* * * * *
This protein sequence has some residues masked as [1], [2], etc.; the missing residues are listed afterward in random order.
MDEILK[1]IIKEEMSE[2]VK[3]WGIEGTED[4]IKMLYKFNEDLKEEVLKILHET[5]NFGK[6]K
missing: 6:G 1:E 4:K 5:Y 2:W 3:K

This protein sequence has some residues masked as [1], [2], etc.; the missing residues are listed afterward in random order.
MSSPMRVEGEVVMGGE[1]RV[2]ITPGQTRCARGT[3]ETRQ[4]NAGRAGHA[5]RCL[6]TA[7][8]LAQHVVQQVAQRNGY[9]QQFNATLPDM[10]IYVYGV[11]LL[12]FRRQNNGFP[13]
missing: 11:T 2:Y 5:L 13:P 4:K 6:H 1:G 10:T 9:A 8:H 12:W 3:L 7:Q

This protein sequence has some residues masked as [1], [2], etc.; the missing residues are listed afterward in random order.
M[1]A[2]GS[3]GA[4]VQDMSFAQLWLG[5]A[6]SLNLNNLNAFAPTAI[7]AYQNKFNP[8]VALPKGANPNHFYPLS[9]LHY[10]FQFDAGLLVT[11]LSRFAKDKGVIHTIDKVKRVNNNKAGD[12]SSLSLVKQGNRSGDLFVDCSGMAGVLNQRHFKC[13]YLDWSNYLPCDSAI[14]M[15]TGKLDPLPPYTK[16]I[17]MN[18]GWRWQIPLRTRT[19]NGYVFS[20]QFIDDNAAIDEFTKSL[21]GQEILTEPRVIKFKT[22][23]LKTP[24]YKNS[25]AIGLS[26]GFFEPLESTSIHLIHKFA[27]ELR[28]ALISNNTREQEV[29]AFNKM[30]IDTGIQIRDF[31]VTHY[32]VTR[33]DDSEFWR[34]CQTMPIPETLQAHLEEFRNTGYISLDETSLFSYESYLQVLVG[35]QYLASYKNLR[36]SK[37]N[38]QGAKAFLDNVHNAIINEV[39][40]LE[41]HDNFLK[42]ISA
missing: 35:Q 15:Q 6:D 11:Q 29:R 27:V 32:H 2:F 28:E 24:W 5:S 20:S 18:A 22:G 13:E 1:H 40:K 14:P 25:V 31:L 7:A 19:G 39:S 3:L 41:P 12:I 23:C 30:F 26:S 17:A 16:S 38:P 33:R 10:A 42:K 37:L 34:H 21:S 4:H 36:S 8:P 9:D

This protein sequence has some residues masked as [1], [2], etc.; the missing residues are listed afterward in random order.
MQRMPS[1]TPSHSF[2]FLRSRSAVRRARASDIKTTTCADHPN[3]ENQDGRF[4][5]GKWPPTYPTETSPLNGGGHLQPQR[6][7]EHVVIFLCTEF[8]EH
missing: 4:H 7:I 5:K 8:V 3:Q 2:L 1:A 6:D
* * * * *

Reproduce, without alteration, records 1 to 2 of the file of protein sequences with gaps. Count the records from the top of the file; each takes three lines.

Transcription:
This protein sequence has some residues masked as [1], [2], etc.; the missing residues are listed afterward in random order.
MDEILK[1]IIKEEMSE[2]VK[3]WGIEGTED[4]IKMLYKFNEDLKEEVLKILHET[5]NFGK[6]K
missing: 6:G 1:E 4:K 5:Y 2:W 3:K

This protein sequence has some residues masked as [1], [2], etc.; the missing residues are listed afterward in random order.
MSSPMRVEGEVVMGGE[1]RV[2]ITPGQTRCARGT[3]ETRQ[4]NAGRAGHA[5]RCL[6]TA[7][8]LAQHVVQQVAQRNGY[9]QQFNATLPDM[10]IYVYGV[11]LL[12]FRRQNNGFP[13]
missing: 11:T 2:Y 5:L 13:P 4:K 6:H 1:G 10:T 9:A 8:H 12:W 3:L 7:Q